Passage West Tunnel Could Be Major Rail Trail Attraction
Writes Leo McMahon
A re-opened railway tunnel in Passage West could become an integral element of the planned Greenway between Cork and Crosshaven and a popular tourist attraction in its own right, according to Cllr Marcia D’Alton (Ind).
Her motion urging the council to take all steps necessary to do this was unanimously adopted at the monthly meeting of Cork County Council’s Carrigaline-Ballincollig Municipal District (MD).
‘The streets of Passage West are narrow and this caused as much of a problem to the extension of the Cork, Blackrock and Passage Railway from its original terminus opposite what is now The Tavern bar through the town, on to Monkstown and beyond. Although when the extension to the railway was first mooted in 1897 there weren’t as many cars as there are today, the streets were not adequately wide to carry a rail track, so the track had to negotiate the ‘centre block’ and from there ran in a tunnel from the town centre right down to Glenbrook,’ said Cllr D’Alton.
‘The 450 metre long tunnel was the only one of its kind on any narrow gauge track in Ireland. The extension of the railway to Carrigaline was ready in June 1903 and on June 1st ,1904, the extended Cork to Crosshaven railway was officially opened.
‘Now much of the old line between Crosshaven and Blackrock is being converted into a greenway. The streets of Passage West are still narrow and difficult to navigate but the tunnel still stands and could perform as well as part of the greenway as it did for the railway. As part of the recent development on the Beach Road, a structural survey of the tunnel was undertaken which confirmed that it is in excellent condition.
‘It is not unusual to use tunnels on greenways. Ballyvoyle tunnel, on the Deise Greenway, Co Waterford, has been resurfaced, is currently having lighting installed and is already being advertised as one of its principal attractions for walking and cycling,’ said Cllr D’Alton who also referred to the success of tunnels for rail trails in the UK, Australia and the USA which also encourage more walking and cycling commuter use. ‘We have this equivalent resource sitting on our doorstep, so I ask that the council would take all steps necessary to reopen the tunnel in Passage West.’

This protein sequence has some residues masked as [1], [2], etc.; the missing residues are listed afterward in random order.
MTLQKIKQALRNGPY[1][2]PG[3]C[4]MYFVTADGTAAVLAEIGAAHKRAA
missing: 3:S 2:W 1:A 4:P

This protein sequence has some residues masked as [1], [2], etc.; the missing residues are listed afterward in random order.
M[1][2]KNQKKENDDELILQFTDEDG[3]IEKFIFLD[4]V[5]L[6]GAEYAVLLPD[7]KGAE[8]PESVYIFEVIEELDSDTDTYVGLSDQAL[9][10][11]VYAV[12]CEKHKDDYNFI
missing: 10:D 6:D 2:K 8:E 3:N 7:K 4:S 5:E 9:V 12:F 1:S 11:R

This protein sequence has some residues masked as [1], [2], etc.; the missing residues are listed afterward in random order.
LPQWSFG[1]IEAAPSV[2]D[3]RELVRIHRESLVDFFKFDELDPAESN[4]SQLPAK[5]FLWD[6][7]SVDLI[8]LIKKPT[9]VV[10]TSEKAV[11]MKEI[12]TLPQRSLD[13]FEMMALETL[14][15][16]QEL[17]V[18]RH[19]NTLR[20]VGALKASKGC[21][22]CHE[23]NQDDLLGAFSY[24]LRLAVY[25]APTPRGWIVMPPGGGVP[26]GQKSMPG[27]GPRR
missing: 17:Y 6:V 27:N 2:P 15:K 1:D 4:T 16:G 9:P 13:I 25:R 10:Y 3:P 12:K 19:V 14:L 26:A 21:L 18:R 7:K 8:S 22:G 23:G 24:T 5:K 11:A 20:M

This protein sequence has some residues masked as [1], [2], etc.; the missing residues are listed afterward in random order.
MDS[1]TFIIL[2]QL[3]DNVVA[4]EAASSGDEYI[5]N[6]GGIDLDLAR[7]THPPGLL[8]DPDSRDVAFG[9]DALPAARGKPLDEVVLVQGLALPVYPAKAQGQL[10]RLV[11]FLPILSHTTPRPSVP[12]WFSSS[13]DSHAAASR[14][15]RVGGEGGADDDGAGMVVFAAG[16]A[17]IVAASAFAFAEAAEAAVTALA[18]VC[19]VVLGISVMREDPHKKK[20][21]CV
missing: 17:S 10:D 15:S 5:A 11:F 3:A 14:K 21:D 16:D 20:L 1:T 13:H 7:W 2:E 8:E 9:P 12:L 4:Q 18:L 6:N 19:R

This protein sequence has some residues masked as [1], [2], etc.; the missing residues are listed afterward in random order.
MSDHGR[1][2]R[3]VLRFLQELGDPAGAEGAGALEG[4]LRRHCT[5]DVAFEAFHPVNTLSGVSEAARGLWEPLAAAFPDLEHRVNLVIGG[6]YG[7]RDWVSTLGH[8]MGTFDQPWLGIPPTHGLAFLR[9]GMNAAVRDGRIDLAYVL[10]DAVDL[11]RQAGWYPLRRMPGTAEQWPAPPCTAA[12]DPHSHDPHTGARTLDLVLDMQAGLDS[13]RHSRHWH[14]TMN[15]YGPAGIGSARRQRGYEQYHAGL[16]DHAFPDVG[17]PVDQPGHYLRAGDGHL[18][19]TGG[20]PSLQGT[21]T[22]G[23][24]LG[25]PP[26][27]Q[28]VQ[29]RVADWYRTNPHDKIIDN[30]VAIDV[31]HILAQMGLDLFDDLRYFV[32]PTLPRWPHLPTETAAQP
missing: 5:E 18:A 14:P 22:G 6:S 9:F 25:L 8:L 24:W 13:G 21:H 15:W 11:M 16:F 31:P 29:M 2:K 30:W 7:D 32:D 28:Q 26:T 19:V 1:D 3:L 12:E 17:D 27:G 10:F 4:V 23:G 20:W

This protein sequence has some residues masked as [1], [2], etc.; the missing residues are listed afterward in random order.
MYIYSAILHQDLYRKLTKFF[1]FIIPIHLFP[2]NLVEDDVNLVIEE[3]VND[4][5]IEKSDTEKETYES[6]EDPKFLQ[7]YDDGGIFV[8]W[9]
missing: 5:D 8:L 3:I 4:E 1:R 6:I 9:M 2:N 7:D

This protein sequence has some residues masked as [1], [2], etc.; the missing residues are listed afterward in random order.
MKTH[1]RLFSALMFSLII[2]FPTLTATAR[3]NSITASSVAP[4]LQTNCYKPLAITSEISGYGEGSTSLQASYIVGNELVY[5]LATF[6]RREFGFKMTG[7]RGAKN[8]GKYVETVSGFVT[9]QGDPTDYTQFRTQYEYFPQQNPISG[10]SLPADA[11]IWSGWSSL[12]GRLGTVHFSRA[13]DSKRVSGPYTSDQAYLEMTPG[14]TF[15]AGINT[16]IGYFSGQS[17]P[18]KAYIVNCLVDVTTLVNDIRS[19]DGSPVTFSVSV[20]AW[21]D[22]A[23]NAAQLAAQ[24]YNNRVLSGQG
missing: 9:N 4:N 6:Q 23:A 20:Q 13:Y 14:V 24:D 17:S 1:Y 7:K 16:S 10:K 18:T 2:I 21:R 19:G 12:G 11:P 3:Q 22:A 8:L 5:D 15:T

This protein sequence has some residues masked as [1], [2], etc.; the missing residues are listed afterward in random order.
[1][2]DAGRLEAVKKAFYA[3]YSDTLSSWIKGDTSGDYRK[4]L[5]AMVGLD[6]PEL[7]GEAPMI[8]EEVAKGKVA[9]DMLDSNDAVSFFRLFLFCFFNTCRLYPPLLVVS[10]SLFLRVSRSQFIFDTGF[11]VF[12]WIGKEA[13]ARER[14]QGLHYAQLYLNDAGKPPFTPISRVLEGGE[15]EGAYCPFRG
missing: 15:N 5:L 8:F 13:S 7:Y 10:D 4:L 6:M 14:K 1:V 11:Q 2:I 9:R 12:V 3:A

Recalling previous discussions about same by the former Passage West Council, Cllr Seamus McGrath (FF) said it was a tremendous historical facility in the heart of the town and it was unfortunate to see it in its present state. He suggested the county council get an estimated cost to have it re-opened and accessible to the public, with a view perhaps to seeking national funding for greenways.
MD officer Mr. Kevin O’Donovan said ownership of the land at either end of the tunnel was critical in seeing how the proposal could be progressed for public benefit.
Cllr D’Alton said the tunnel itself was owned by the council because the route of the former railway line was bequeathed to the local authority. Unfortunately it didn’t stake its claim and at some stage, land at each end was privately taken over and blocking up of the tunnel itself at the northern end was permitted when there was a small housing development in the town centre back in 2000. She agreed that both owners would need to be contacted.
Unfortunately, said Cllr D’Alton the tunnel didn’t form part of the proposed Glenbrook to Raffeen Greenway, the Part 8 Manager’s Report for which was discussed earlier in the meeting.
Cathoirleach Derry Canty (FG) complimented Cllr D’Alton on her motion which was unanimously adopted and it was agreed to make further enquiries.